Hollywood has mined the possible drama inside a submarine before with mixed results, most successfully in The Hunt For Red October and more recently in U-571. Ed Harris and David Duchovny star in the latest submarine thriller, Phantom. Loosely based off real events, Phantom chronicles the disappearance of a Soviet submarine armed with nuclear missiles in 1968, the height of Cold War tensions. Phantom is not the taut suspense thriller it aspires to be, but delivers enough action and surprises to keep one’s interest going until closing credits crawl.

Ed Harris is the real star of Phantom, playing a battle-tested Soviet submarine Captain named Demi. Demi is sent out on a top secret mission at the last minute, initially told he will be delivering an aging diesel submarine to the Chinese. Along for the ride are his trusted second-in-command, Alex Kovlov (William Fichtner), and a small group of KGB agents, led by Bruni (David Duchovny). It has to be said that in a movie filled with fine acting and the correct casting for most roles, Duchovny sleepwalks through the role of KGB agent Bruni, a mysterious character in the role of antagonist and villain.

Phantom is unusual in that its sole focus is this one Soviet submarine and factions fighting for control inside the Soviet Union. Instead of American versus Soviet dichotomy depicted in the Cold War, Phantom chooses to focus on the differing viewpoints on the Soviet side. Demi is the character audiences are supposed to identify with, as it becomes clear the secretive group of KGB agents on the submarine intend to bring Americans into nuclear conflict and Demi is the only one who can stop them. Duchovny is given little to do as Bruni, the man ultimately responsible for everything going wrong on the sub.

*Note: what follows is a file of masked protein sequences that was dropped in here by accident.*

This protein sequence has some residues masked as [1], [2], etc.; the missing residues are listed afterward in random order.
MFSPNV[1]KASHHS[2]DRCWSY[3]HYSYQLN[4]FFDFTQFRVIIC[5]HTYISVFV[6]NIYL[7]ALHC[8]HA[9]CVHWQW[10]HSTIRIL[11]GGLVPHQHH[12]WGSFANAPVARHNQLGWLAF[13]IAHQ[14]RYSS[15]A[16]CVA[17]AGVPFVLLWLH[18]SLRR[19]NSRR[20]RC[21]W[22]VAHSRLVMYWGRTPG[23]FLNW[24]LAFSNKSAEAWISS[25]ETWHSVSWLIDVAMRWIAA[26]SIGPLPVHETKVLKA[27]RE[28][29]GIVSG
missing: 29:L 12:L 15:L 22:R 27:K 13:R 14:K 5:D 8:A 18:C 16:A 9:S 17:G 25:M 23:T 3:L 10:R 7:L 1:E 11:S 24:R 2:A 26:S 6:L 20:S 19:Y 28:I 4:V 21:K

Phantom’s first act is slow and padded with unnecessary character. It is only when we start learning about KGB’s true plans does a sense of urgency and intrigue enter the film. Conflict between the KGB and Demi’s own crew ratchets up tension, especially once we learn the end game intended by the KGB agents. The final two acts are fraught with tension and peril, as events quickly escalate to a point inside the Soviet submarine where signs of nuclear armageddon are a real possibility.

Hollywood has produced tighter and more entertaining submarine thrillers than Phantom. It is still a serviceable action drama, which should entertain most adults interested in realistic sea warfare and drama. Ed Harris delivers yet another solid acting performance as an aging submarine captain, a role perfectly suited for his talents.

Movie ★★★☆☆


Black levels hitting home @ 9:41

Phantom doesn’t look quite as good as the latest Hollywood releases on Blu-ray. While it was shot with the RED EPIC camera, most of Phantom was shot inside an authentic submarine, leading to a somewhat dull finish. Fox didn’t help matters either in this case, confining the 98-minute film to a BD-25 with a sub-par video encode.

Aside from odd choices in the color grading, the transfer itself is very solid and free of questionable processing decisions. Dgital video production is free of ringing or filtering, leaving a highly-detailed picture with oodles of high-frequency content. Razor-sharp images can be revealing of finer facial features, particularly in tighter close-ups. Ed Harris’s aging face reveals a surplus of lines and wrinkles, highlighting what a truly unfiltered picture looks like at 1080P these days.